to name


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to (one's) name

In one's possession; owned by one. By the time I was out of college, the only things to my name were the clothes on my back and the broken-down old car I had bought in high school. When I stepped off the boat I didn't have a penny to my name, but the future ahead of me felt bright. They used to be so well off, but when the economy crashed and their business closed, it left them with very little to their name.
See also: name

to (one's) name

Belonging to one: I don't have a hat to my name.
See also: name
References in periodicals archive ?
Larry Ragan of The Ragan Report once observed, "If your goal is to establish a newsletter publishing empire, it probably isn't a good idea to name the first one after yourself and write it in your own inimitable style.
To name is also to claim dominion: naming children, slaves, domestic animals, or real estate is an announcement of figurative, if not literal, ownership of the named, as well as an indication of the namer's relationship to or sentiments about the named.
It also identifies a risk management problem when your camp is asked to name someone or some other organization as an Additional Insured.
Taxpayers were recorded in a variety of ways, including: Simao Fernandes Curado and his son-in-law; Maria Rodrigues, vendor, and her niece; the son-in-law of Baltasar Andre; A Loba and her husband; and Olaia Pinta and her sister, to name a few.
However, he remembers, "I could justify the etymology of the species name for relativitae by breaking it down to its Latin roots--`relating to life'." He decided in the early 1980s to name the species "in honor of life on Earth."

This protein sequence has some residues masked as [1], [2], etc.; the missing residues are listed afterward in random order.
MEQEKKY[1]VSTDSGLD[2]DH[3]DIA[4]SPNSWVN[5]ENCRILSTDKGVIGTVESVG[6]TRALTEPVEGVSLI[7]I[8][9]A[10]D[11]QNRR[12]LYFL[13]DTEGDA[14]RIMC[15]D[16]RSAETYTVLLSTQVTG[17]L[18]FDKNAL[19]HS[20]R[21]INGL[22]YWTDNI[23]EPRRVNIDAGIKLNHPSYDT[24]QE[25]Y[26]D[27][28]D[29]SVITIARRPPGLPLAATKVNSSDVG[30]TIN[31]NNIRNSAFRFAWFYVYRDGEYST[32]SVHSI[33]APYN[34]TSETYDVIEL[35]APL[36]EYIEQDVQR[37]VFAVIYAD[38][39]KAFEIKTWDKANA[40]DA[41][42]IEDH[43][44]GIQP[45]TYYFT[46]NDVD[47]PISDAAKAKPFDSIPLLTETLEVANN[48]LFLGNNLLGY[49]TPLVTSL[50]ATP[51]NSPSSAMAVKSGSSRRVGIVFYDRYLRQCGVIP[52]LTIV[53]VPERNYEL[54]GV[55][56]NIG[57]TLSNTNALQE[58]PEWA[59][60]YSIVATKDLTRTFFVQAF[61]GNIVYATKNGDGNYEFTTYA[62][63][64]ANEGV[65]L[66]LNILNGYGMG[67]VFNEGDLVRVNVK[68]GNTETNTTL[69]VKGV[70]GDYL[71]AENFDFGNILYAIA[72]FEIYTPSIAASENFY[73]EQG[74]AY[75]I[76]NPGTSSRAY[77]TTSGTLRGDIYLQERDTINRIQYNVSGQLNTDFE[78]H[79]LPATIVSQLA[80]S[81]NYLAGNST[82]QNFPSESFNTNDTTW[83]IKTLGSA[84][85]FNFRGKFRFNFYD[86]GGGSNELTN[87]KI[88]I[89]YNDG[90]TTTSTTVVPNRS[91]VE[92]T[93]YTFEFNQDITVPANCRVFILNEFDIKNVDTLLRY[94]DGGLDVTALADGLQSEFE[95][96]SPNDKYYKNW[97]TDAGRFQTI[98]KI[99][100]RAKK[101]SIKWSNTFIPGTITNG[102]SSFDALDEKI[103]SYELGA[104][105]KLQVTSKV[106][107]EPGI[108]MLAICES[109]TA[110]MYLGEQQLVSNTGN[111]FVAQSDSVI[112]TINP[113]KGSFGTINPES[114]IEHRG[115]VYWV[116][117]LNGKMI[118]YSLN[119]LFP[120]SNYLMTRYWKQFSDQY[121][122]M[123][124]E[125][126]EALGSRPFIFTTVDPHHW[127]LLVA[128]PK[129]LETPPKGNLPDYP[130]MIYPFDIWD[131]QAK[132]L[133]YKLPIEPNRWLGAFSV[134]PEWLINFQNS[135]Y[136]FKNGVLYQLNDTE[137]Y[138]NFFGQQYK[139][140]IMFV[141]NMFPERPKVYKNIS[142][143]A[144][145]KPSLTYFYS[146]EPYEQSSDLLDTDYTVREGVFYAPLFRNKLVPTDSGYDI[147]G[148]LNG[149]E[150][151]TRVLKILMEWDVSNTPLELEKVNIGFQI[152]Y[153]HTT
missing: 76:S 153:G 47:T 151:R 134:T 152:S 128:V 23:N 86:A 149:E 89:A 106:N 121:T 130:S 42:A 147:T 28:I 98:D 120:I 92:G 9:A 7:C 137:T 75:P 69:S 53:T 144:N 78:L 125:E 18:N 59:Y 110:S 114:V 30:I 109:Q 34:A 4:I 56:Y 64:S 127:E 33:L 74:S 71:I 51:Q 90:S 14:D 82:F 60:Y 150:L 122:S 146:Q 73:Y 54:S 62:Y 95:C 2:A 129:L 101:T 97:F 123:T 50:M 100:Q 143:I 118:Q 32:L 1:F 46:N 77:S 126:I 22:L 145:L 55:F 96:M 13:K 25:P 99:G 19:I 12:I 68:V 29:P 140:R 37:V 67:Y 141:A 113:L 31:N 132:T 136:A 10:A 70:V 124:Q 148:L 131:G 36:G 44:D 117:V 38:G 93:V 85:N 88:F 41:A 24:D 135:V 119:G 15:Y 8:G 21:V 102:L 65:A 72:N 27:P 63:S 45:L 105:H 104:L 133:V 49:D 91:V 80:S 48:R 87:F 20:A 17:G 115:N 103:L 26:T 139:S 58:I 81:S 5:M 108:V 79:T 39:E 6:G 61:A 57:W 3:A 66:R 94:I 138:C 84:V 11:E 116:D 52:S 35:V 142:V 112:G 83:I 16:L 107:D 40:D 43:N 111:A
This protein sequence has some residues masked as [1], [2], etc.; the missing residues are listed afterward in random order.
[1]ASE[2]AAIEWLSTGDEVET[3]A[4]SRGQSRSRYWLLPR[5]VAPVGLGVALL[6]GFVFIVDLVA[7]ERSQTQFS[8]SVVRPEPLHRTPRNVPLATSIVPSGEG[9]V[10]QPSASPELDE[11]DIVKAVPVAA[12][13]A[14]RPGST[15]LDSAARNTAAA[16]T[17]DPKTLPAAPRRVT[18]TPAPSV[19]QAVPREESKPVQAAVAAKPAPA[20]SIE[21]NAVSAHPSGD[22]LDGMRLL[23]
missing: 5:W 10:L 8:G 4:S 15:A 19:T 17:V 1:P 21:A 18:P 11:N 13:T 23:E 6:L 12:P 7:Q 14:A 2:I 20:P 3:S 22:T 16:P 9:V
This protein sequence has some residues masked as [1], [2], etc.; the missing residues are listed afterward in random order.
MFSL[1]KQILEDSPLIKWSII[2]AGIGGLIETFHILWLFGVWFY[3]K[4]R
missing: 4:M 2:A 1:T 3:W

To name a textbox, right-click on it and select Form Field Properties.
The master Self determines its linguistic presence by using appropriate language to name itSelf.
To cope with the volume of clades and to bring some stability to names, Donoghue envisions that the PhyloCode will permit a scientist to name any clade that seems important.
It is shameful to name your child something superficial like a brand name.
If the participant fails to name a DB or names a beneficiary that does not qualify, the heirs must take distributions over the participant's remaining life expectancy.
This test typically shows that it takes people longer to name aloud the color of an ink used to print a word for a contrasting color (such as saying "green" in response to green ink making up the word "red") than to name the same color when it has been used to print a nonsense word.
Since 1965, Catholic parents have been almost four times more likely to name their daughters Jennifer than Mary."
When asked to name aloud the incompatible ink colors in which a list of color words is printed (for example, to say "blue" in response to the word "yellow" printed in blue ink, "red" in response to the word "green" printed in red ink, and so on), people experience a mental sensation comparable to running in a swimming pool - you just can't do it quickly.